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8.1: Introduction

  • Page ID
    9607
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    The three major formulations of classical mechanics are

    1. Newtonian mechanics which is the most intuitive vector formulation used in classical mechanics.
    2. Lagrangian mechanics is a powerful algebraic formulation of classical mechanics derived using either d’Alembert’s Principle, or Hamilton’s Principle. The latter states ”A dynamical system follows a path that minimizes the time integral of the difference between the kinetic and potential energies”.
    3. Hamiltonian mechanics has a beautiful superstructure that, like Lagrangian mechanics, is built upon variational calculus, Hamilton’s principle, and Lagrangian mechanics.

    Hamiltonian mechanics is introduced at this juncture since it is closely interwoven with Lagrange mechanics. Hamiltonian mechanics plays a fundamental role in modern physics, but the discussion of the important role it plays in modern physics will be deferred until chapters \(15\) and \(18\) where applications to modern physics are addressed.

    The following important concepts were introduced in chapter \(7\):

    The generalized momentum was defined to be given by

    \[p_{i}\equiv \frac{\partial L(\mathbf{q,\dot{q},}t\mathbf{)}}{\partial \dot{q} _{i}}\]

    Note that, as discussed in chapter \(7.2\), if the potential is velocity dependent, such as the Lorentz force, then the generalized momentum includes terms in addition to the usual mechanical momentum.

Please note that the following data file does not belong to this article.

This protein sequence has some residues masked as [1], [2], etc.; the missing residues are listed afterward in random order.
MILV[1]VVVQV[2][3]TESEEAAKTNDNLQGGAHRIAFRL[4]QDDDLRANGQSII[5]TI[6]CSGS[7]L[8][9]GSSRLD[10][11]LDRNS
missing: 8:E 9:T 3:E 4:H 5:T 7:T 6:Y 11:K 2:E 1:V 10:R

Jacobi’s generalized energy function \(h(\mathbf{q,\dot{q}},t)\) was introduced where \[h(\mathbf{q,\dot{q}},t)=\sum_{i}^{n}\left( \dot{q}_{i}\frac{\partial L}{ \partial \dot{q}_{i}}\right) -L(\mathbf{q,\dot{q}},t) \label{8.2}\]

    The Hamiltonian function was defined to be given by expressing the generalized energy function, Equation \ref{8.2}, in terms of the generalized momentum. That is, the Hamiltonian \(H(\mathbf{q,p},t)\) is expressed as

    \[H\left( \mathbf{q},\mathbf{p},t\right) =\sum_{i}^{n}p_{i}\dot{q}_{i}-L( \mathbf{q},\mathbf{\dot{q}},t) \label{8.3}\]

    The symbols \(\mathbf{q}\), \(\mathbf{p}\), designate vectors of \(n\) generalized coordinates, \(\mathbf{q}\equiv (q_{1},q_{2},..q_{n}),\) \(\mathbf{p}\equiv (p_{1},p_{2},..p_{n})\). Equation \ref{8.3} can be written compactly in a symmetric form using the scalar product \(\mathbf{p\cdot \dot{q}=} \sum_{i}p_{i}\dot{q}_{i}\). \[H\left( \mathbf{q},\mathbf{p},t\right) +L(\mathbf{q},\mathbf{\dot{q}},t)= \mathbf{p\cdot \dot{q}}\]

    A crucial feature of Hamiltonian mechanics is that the Hamiltonian is expressed as \(H\left( \mathbf{q},\mathbf{p},t\right) ,\) that is, it is a function of the \(n\) generalized coordinates and their conjugate momenta, which are taken to be independent, plus the independent variable, time. This contrasts with the Lagrangian \(L(\mathbf{q},\mathbf{ \dot{q}},t)\) which is a function of the \(n\) generalized coordinates \(q_{j}\), and the corresponding velocities \(\dot{q}_{j}\), that is the time derivatives of the coordinates \(q_{i}\), plus the independent variable, time.


    This page titled 8.1: Introduction is shared under a CC BY-NC-SA 4.0 license and was authored, remixed, and/or curated by Douglas Cline via source content that was edited to the style and standards of the LibreTexts platform; a detailed edit history is available upon request.